ivyleaf groundcherry, more...
[Physalis hederaefolia Holz., more]
Plant: Perennial branched forb 10-30 cm; herbage usually pubescent and glandular Leaves: leaves alternate, petiolate, ovate, 2-4 cm long with deeply toothed margins Flowers: flowers campanulate, yellowish-green, dark at base of limb; calyx becoming greatly enlarged, papery, enclosing the globose, berry fruit.
Wiggins 1964, Martin and Hutchins 1980, Kearney and Peebles 1969, Landrum et al. 2013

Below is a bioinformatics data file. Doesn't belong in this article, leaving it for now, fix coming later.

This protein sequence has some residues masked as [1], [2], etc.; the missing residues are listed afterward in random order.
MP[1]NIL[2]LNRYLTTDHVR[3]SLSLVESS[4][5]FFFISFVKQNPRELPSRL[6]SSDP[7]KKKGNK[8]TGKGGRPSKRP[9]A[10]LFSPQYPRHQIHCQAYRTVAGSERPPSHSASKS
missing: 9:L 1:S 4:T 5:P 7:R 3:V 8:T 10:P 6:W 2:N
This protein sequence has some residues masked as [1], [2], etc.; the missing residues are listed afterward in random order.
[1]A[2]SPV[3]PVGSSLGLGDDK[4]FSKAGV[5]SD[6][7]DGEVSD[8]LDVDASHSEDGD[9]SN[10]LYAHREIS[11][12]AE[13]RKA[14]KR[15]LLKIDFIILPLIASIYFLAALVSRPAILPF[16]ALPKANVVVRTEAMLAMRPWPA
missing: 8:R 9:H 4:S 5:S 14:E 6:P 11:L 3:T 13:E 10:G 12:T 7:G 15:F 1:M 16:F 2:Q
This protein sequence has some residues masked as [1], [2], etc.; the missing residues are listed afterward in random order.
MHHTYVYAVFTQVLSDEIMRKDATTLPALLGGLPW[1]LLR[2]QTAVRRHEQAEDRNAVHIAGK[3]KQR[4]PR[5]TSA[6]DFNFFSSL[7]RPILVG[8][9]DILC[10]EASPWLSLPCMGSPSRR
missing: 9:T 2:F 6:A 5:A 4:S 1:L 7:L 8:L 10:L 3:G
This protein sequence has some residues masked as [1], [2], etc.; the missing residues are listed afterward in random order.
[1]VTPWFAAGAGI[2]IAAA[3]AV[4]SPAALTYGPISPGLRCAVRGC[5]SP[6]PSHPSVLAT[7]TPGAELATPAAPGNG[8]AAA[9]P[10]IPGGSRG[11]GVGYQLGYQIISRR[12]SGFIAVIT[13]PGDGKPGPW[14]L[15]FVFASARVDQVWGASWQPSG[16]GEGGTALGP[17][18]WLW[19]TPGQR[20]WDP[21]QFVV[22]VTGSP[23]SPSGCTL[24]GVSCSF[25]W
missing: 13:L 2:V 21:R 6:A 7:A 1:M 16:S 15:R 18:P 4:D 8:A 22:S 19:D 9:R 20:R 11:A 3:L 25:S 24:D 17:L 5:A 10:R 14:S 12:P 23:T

Duration: Perennial Nativity: Native Lifeform: Subshrub General: Erect or rarely decumbent, cinereous-puberulent perennial 30-50 cm tall. Leaves: Petioles 5-35 mm long, blades ovate-deltoid to cordate-subreniform, 1-3 cm wide, 1.5-5 cm long, coarsely sinuate-dentate, acute to rounded at apex, broadly cuneate to cordate at base. Flowers: Pedicels 5-15 mm long at anthesis, recurved with flowers nodding, calyx tubular-campanulate, 6-8 mm long, viscid-puberulent, lobes lance-deltoid, two-thirds to about four-fifths as long as tube at anthesis; corolla campanulate-rotate, 12-15 mm wide, yellow with greenish throat in center; fruiting calyces ovoid, obtusely 10-angled, strongly reticulate-veined, 2-3 cm long, usually two to three times as long as pedicels. Fruits: Ovoid yellow berries. Ecology: Found on sandy soils from 3,000-7,000 ft (914-2134 m); flowers June-September. Distribution: CA east to LA and N to MT; south to s MEX. Notes: Distinguished as being a perennial from long roots with anywhere from a loose-ascending to a mound habit; glandular or branched hairs all over; dentate, ovate leaves and a peduncle about as long as the flower (twice as long as flower in P. crassifolia). There are two varieties in our region: var. fendleri and var. hederifolia. The latter appears to be more widespread. Var. fendleri is distinguished by the herbage having many short branched hairs and leaves that are ovate-lanceolate to cordate-ovate, var. hederifolia has glandular foliage. Ethnobotany: Var. fendleri was eaten raw or cooked, or boiled in water and served as a condiment. Etymology: Physalis from Greek physallis, a bladder or bubble, due to inflated calyx, while hederifolia means having leaves like ivy. Synonyms: None Editor: SBuckley 2010, FSCoburn 2015